The Ede ethnic group

(VOVworld) – The Ede ethnic group live mostly in Vietnam’s central and central highlands region. Their traces are reflected in epics, architecture, fine-arts and folklore. Ede families are still matriarchal. 

The Ede are the 12th most populous of the 54 ethnic groups in Vietnam, totaling 330,000. They live Dak Lak, Gia Lai, Khanh Hoa and Phu Yen province. The Ede language belongs to the Cham and the Malayo-Polynesian language group. Originally, the Ede moved to Vietnam’s central region and then to the central highlands between the 8th century and the 15th century. Their house on stilts has the shape of a long boat, whose length is from 15 to 100 meters. Whenever a girl living in a house gets married, the house is lengthened by one compartment. Doctor of Ethnology Luu Hung told VOV: “The longhouse reflects many cultural aspects of the Ede, who practice matrilineal descent. Images of female breasts are carved on the wooden staircase of the house’s gable front which faces the north and on the wooden pillars inside the house. House utensils also vividly demonstrate the matriarchy”. 

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The Ede's long house (Photo:

The head of the family is always a woman. Children bear their mother’s surname and sons are not entitled to an inheritance. The groom moves to his wife’s house to live. Daughters inherit the ancestors’ assets. The youngest daughter inherits the house to continue worshipping the ancestors and is responsible for looking after her aging parents. The opening of the windows of a house signals that its female owner has gotten married.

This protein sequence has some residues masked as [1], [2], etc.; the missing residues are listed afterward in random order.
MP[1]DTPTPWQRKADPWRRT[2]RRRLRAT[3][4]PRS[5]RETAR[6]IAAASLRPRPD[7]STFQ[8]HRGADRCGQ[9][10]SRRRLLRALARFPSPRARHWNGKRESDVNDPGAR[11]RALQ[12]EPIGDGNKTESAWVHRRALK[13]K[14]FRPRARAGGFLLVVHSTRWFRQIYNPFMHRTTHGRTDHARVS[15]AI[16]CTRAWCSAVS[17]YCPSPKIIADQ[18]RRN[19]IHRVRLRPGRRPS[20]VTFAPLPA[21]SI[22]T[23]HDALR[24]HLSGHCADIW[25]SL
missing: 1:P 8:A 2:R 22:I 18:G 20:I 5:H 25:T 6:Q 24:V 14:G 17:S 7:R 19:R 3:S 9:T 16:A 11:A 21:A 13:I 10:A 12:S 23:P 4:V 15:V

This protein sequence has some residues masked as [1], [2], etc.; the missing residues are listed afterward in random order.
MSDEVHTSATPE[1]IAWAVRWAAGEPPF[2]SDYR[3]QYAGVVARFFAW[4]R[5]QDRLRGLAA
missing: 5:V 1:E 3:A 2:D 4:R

Previously, the Ede were engaged in hunting, fishing, farming, knitting and weaving. Now they practice the alternation of crops and plant industrial trees like coffee, rubber, pepper and cacao. Some raise buffaloes, cows, and elephants. Ede handicraft items include cloth, bronze, wooden and pottery products and jewelry.

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The traditional costumes of the Ede (Photo:

Like many other ethnic groups in the central highlands, the Ede worship multiple Gods, including the Gods of Thunder, Mountains, Rivers and Forests. They believe every thing from the grass to a house or a gong has a soul. Nguyen Tru, a researcher of Central Highlands culture, told us: “The rivers and mountains, has created the Ede culture. They thank their ancestors and the Gods of Mountains and Forests for what they have now. That’s why their gong musical pieces evoke the magnificence of nature”.

Many traditional Ede festivals are still maintained, including the buffalo stabbing festival, the house warming ritual, and the adulthood ceremony. The Ede boast their rich folklore, which has been passed down orally. Their myths, fairy tales, proverbs and Khan Dam San and Khan Dam Keth M’lan epics are famous throughout Vietnam. Their popular musical instruments are gongs, bamboo flute, pan-pipe, and a wind instrument called a Dinh Nam.